Of course, in some sit­u­a­tions this approach may not be the best strat­e­gy. When Lys and Neale con­duct­ed sem­i­nars in the Mid­dle East, they found that a post-set­tle­ment set­tle­ment often led to a total break­down when one par­ty found out that their coun­ter­part ben­e­fit­ed more than they did. We found sit­u­a­tions where peo­ple can­celed the orig­i­nal deal when they learned how much the oth­er par­ty got,” Lys says. Peo­ple sim­ply refused to accept deals that may have tar­nished their image, even when the deal itself was fine.” So just as in the nego­ti­a­tion itself, infor­ma­tion shar­ing dur­ing the post-set­tle­ment set­tle­ment should be tempered.

Reap­praise your emo­tions. Emo­tions can affect our abil­i­ty to nego­ti­ate. Lys says this is because we often seek two things simul­ta­ne­ous­ly — emo­tion­al sat­is­fac­tion and val­ue — and that as a nego­ti­a­tion pro­gress­es, peo­ple tend to con­fuse the two. A good way to avoid this is to write down your goals and stick to them,” Lys says. You should only devi­ate from these goals if you learn some­thing you could not pos­si­bly have known before.”

Sur­pris­ing­ly few peo­ple actu­al­ly fol­low this rule: Neale and Lys found that up to 25 per­cent of peo­ple agree to an out­come that vio­lates one of the par­ties’ reser­va­tion price. They get so involved, and they’ve spent so much time nego­ti­at­ing, that they sim­ply can­not walk away.”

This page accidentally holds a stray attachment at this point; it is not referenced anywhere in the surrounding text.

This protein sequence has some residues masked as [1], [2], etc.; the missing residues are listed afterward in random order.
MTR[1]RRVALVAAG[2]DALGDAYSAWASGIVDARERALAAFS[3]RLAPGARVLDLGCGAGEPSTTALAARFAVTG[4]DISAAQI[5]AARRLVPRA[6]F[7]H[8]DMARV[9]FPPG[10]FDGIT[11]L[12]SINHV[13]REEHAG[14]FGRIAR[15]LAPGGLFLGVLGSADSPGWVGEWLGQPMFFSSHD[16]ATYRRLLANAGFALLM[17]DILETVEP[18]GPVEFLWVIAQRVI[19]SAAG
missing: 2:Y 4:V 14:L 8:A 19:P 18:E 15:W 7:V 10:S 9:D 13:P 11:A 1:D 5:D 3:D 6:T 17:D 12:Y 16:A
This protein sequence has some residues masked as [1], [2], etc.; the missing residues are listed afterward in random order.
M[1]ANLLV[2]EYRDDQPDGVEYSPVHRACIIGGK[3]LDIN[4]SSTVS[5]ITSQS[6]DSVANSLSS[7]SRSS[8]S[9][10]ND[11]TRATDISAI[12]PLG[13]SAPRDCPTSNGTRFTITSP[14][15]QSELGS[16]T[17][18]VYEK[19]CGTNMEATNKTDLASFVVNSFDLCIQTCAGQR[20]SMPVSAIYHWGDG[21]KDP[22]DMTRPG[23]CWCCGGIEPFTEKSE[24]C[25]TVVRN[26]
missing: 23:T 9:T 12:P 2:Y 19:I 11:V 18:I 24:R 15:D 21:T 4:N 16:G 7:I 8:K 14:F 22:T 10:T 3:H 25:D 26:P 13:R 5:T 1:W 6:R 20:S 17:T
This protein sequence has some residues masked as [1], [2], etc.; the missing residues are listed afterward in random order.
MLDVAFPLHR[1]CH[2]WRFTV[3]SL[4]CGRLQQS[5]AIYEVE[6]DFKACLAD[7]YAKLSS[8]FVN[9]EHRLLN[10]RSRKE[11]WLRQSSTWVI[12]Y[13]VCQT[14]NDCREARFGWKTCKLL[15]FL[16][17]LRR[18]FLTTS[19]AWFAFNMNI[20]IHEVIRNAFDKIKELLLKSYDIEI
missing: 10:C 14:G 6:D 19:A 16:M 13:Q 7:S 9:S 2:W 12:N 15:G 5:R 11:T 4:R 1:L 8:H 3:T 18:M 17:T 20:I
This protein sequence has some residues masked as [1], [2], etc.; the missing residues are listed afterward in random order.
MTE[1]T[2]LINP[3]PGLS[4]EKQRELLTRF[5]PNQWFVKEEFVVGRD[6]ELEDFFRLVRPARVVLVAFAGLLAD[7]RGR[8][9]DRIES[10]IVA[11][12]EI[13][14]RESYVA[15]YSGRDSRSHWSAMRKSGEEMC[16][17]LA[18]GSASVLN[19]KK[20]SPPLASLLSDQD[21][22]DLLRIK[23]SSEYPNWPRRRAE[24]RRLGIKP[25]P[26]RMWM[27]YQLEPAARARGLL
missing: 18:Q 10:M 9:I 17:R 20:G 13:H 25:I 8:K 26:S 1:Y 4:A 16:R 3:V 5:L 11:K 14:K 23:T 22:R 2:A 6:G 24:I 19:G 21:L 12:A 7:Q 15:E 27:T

Lys says emo­tions that arise in a nego­ti­a­tion should not be sup­pressed — in some cas­es, they can be used to your advan­tage. If a home­buy­er tries to low­er the price unfair­ly after inspec­tion, the home­own­er may find that an angry response — cou­pled with an expla­na­tion — caus­es the buy­er to back down. But Lys does rec­om­mend a reap­praisal” strat­e­gy — that is, work­ing to under­stand why your coun­ter­parts are behav­ing the way they are. That under­stand­ing can mit­i­gate your emo­tion­al response and can change how you assess the sit­u­a­tion. Sup­press­ing and fab­ri­cat­ing emo­tion both require cog­ni­tive ener­gy that is then not avail­able for solv­ing the dispute.

As we write in the book, nego­ti­a­tion is not impro­vi­sa­tion­al the­ater,” Lys says. It requires plan­ning, strat­e­gy, and dis­ci­pline if you want to get it right.”

Featured Faculty

Thomas Lys

Professor Emeritus of Accounting Information & Management

About the Writer

Drew Calvert is a freelance writer based in Iowa City.